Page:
Beed Rolling: Similarly, Kunti, belonging to a daily-wage-working family, has a depressing story to tell. She, barely under teen, has to put in at least two hours in beedi rolling and again three hours in the evening in this work. She has to complete besides doing other work, 500-600 beedis everyday, to earn (small sum) to supplement her family income. She is desirous of going to school, but her mother says, “her books will not feed us, she should roll more beedis to earn more; to save for her marriages”. And ultimately she drops out of school to roll beedis fulltime. There are hundreds of Kuntis, facing situation like this, when their childhood is lost. Working with toxic products they are prone to diseases like respiratory disorder, skin alergy, tuberculosis etc.
From Labour to Bonded Labour: Labourers move from their native places to far-off districts and states to find job. They shift with their entire families including children and settle to live at the very construction sites for their convenience. Being paid wages at low rates and that too fortnightly only, they need extra money at the time of their needs like illness etc. The employers, exploiting the situation, lend money on high interest rate; making inflated entries in their registers, unknown to the illiterate labour. The amount goes on multiplying, the labourer being financially incapable to pay back. And ultimately, the labour is reduced to become ‘bonded labour’ – made to serve his employer, all time to come. In 1976, Bonded Labour System(Abolition) Act was enacted. This Act made the system and practice of bonded labour as illegal and vested power with District Magistrate to eradicate it and rehabilitate such persons as affected by the system of bonded labour.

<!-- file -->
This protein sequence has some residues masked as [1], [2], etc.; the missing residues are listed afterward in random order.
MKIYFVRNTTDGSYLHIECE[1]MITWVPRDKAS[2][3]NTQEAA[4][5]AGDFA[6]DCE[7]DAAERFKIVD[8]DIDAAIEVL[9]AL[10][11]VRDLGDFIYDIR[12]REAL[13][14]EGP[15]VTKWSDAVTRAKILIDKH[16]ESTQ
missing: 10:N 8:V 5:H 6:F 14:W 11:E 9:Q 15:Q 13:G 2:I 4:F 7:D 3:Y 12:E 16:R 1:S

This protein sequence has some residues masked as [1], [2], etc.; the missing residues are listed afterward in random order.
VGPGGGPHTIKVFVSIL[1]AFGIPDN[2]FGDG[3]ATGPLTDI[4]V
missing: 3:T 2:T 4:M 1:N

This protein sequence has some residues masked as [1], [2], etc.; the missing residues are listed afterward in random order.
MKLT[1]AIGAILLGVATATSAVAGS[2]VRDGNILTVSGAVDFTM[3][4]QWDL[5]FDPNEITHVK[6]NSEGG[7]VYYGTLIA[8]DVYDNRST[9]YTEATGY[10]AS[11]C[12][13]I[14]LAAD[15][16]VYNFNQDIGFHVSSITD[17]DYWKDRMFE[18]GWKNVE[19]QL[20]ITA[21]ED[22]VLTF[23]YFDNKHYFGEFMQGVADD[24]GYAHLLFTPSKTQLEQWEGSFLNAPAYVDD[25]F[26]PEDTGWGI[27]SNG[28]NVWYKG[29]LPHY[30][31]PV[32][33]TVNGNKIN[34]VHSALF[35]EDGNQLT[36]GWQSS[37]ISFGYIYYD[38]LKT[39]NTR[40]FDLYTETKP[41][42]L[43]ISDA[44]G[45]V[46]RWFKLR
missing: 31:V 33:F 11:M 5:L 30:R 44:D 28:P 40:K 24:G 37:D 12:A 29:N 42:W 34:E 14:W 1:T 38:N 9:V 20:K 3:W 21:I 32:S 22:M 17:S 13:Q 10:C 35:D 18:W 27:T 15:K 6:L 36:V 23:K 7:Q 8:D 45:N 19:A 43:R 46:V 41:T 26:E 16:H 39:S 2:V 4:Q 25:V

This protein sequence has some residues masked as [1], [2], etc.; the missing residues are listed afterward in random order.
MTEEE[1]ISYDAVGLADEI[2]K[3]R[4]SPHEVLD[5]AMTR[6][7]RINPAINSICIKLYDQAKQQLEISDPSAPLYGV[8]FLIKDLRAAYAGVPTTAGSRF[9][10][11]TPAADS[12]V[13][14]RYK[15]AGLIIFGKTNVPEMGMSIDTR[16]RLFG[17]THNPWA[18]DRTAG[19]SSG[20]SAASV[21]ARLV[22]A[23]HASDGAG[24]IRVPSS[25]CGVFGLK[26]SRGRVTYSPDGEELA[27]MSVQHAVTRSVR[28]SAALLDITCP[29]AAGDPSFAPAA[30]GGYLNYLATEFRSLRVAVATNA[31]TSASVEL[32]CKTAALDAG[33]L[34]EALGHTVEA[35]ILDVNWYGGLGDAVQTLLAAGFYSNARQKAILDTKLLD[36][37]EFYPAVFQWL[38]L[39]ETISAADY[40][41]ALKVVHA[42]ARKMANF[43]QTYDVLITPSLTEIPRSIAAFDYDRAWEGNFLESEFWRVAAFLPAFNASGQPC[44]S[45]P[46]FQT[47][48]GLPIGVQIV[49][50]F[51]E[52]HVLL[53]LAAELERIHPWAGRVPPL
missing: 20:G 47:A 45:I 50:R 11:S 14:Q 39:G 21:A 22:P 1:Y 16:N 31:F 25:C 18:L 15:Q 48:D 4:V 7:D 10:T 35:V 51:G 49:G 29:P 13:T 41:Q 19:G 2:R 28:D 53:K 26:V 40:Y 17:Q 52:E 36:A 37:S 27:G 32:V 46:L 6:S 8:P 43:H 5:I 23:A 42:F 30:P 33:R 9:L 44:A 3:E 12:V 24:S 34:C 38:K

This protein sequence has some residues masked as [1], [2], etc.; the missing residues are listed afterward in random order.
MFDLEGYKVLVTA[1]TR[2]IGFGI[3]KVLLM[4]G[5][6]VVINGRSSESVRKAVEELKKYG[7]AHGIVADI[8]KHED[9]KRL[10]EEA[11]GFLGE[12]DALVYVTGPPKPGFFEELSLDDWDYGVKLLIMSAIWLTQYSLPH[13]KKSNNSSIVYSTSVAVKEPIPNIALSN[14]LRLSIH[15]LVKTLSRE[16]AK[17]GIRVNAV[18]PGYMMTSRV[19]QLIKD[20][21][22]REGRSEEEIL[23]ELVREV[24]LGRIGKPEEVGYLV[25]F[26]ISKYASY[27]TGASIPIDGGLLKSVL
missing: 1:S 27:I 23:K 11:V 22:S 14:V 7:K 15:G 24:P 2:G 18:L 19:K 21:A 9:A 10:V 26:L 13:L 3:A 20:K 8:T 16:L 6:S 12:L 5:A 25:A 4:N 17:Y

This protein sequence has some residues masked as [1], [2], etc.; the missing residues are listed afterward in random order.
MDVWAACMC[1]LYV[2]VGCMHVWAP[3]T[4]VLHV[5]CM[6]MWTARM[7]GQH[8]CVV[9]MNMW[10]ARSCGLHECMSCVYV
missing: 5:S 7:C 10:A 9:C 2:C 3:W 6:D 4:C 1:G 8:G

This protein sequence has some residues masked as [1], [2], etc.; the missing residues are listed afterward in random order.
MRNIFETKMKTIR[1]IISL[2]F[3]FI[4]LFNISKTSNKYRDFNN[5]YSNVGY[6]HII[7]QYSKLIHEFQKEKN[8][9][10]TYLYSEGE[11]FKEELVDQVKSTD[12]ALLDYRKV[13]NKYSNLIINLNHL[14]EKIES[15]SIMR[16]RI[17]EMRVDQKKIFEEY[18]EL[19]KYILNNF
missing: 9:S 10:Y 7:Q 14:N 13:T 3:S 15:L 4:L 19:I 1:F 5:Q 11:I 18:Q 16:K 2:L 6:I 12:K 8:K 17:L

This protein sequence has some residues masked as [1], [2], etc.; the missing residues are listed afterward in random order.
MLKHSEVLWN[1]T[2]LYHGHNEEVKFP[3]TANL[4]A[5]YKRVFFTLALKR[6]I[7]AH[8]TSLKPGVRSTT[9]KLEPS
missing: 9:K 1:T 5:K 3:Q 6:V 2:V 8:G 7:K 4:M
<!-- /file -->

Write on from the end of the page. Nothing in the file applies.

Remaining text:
The Child Right Activist and Nobel Laureate Kailash Satyarthi observes,that country’s bright, prosperous future depends upon developing and growing up the children properly. To this end, he counts and mentions ‘Six Emergencies’ to tide over and overcome their concern like child labour.
(1)Education Emergency: He says “education and eradication of child labour are the two sides of the same coin.” Illiterate children are soft target and easy catch. We should increase spending on education. Business houses should also contribute to child education.
(2)Enforcement Emergency: The present situation of child labour calls for effective implementation of the laws against forced child labour, salvery and engagement of children in homes. Such children need to be brought, along with their families, into the main stream of the society.
(3)Employment Emergency and
(4)Economic Emergency: These two are inter-linked, as the employment yields income and income helps raising the life and living level of the family. Economic liberation of the family is Sine qua non to mitigate the child labour.
(5)Ecological Emergency: Climate change is affecting more the poor people, devastating their life and living. And children of these families are compelled to earn as labour.They need to be saved.
(6)Ethical Emergency: Laws and Judicial provisions alone cannot tackle the problem of child labour. There is need to address the issue at ethical and moral levels; socially and collectively.
Analysing situation in its entirety, child labour is more a society-oriented problem, than economic. We inherited land-based feudal society; our rural economy mainly relying on land. Majority of the people in rural areas are landless. While some families, small in number, exercised control over the land and its resources, used for agriculture; the landless poor, majority in number, and being illiterates, remain bound to menial jobs, low-caste professions. They work mostly as daily-wager, under the agricultural land owners, on meagre wages. On migrating to outside places for jobs, they carry their children along and put them to work to earn, alongwith them. The children thus, “pay the price of their parent’s economic and social vulnerability.”
Eminent economist Warner says that the principle reason for child labour is illiteracy of the child. He negates the factors like poverty, high birth rate and size of the family and lower economic development. He maintains, that child labour is born, created out of the inherent self-interests of the elites, and poor guardians as they earn more by this evil system.
The practice of child labour can be curbed by spreading education and awareness.
(The author is an academic, who writes on socio-economic issues)